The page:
## Outline of the Method of Conducting a Trigonometrical Survey, for the Formation of Topographical Plans: And Instructions for Filling-in the Interior Detail, Both by Measurement and Sketching : Military Reconnaissance, Leveling, &c., &c., with the Explanation and Solution of Some of the Most Useful Problems in Geodesy and Practical Astronomy, to which are Added a Few Formulę and Tables of General Utility for Facilitating Their CalculationJohn Weale Architectural Library, 1840 - 200 pages |

### From inside the book

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Page vii

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**Longitude**are known - Convergence of Meridians - Variation of Compass - Projections of the Sphere ........ 109 CHAPTER X. PRACTICAL ASTRONOMY . Sextant and Repeating Circle - Definitions . PROBLEMS . I. To convert Sidereal Time into ... Page viii

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**Longitude**on the surface of the Earth ... 196 16. Corrections for Curvature and Refraction ...... .. 197 17. Reduction upon each Chain's Length for different Vertical Angles .. 198 18. Inclination of Slopes for different Vertical Angles ... Page 2

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**longitude**of a number of the principal and most con- spicuous stations are determined by astronomical observations , and the distances between them calculated to enable their positions to be laid down as correctly as they can be ... Page 11

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**longitudes**between two meridians , such as those of the observatories at Greenwich and Paris , and the measurement of an arc of the meridian to obtain the length of a degree in different latitudes , from whence to deduce the figure and ... Page 13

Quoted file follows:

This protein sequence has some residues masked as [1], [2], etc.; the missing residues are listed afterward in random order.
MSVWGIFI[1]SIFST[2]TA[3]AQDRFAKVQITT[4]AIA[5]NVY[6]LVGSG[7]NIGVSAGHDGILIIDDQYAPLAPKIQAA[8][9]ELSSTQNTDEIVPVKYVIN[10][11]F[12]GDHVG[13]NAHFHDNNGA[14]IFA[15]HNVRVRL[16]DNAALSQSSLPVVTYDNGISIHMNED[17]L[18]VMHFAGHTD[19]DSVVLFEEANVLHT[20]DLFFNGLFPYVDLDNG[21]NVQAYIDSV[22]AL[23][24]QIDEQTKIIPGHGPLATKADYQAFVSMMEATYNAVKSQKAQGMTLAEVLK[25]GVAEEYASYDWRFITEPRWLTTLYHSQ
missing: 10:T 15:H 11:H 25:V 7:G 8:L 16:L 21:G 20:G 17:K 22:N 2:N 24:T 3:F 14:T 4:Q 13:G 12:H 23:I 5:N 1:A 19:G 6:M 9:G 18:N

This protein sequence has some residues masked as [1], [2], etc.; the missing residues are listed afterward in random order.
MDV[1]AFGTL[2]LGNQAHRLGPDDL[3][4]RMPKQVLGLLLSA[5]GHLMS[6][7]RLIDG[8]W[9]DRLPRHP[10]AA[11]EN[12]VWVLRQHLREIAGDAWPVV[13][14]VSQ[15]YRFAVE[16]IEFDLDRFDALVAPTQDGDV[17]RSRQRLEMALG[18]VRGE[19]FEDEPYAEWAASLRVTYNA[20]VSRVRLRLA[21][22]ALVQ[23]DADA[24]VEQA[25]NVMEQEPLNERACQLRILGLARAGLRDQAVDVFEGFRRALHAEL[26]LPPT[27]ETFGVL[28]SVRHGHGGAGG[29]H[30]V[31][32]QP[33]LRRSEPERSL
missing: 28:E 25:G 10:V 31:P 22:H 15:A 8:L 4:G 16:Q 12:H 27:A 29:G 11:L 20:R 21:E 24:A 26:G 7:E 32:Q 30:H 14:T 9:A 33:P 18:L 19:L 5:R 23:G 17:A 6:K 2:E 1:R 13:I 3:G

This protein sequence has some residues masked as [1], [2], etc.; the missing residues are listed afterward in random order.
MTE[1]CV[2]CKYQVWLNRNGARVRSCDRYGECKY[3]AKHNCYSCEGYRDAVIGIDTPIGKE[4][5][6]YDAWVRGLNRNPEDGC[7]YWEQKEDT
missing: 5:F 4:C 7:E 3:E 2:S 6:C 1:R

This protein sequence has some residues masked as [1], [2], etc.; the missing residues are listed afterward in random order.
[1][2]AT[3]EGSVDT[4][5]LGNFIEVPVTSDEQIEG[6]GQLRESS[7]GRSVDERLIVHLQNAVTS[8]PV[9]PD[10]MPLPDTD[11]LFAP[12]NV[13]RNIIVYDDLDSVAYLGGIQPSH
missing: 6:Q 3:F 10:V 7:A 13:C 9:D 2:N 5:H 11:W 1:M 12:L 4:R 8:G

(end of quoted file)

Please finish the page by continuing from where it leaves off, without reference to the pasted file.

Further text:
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**longitudes**by signals , which will be explained hereafter . * It has been already stated , that the sides of. * It is also eminently calculated for those light - houses where powerful illumina- * This instrument was raised on a scaffold ...### Other editions - View all

### Common terms and phrases

accuracy adjustment angles of elevation Apparent altitude ascertained Astronomy axis azimuth barometer base calculated centre chain chronometer co-latitude contour contour lines correction curvature declination degree determined diameter difference of latitude difference of longitude direction earth equal equator feet field-book figure fixed Geodesie given Greenwich Greenwich mean ground height horizontal line hour angle inches index error instrument intersection interval laid latitude length lunar distance marked measured meridian method mountain barometer Nautical Almanac necessary object observed angle obtained Ordnance Survey parallax parallel perpendicular pickets place of observation plane plotting polar distance pole purpose radius reading reciprocal angles refraction right angles right ascension scale screw Semidiameter sextant sidereal sidereal day sides sketching slopes spherical excess spherical triangle staff star stations subtracted surface taken tangent telescope temperature theodolite thermometer tion topographical trigonometrical points Trigonometrical Survey tube vane vernier zenith distance zero

### Popular passages

Page 109 - Ocean, the first thing which strikes us is, that, the north-east and south-east monsoons, which are found the one on the north and the other on the south side of the...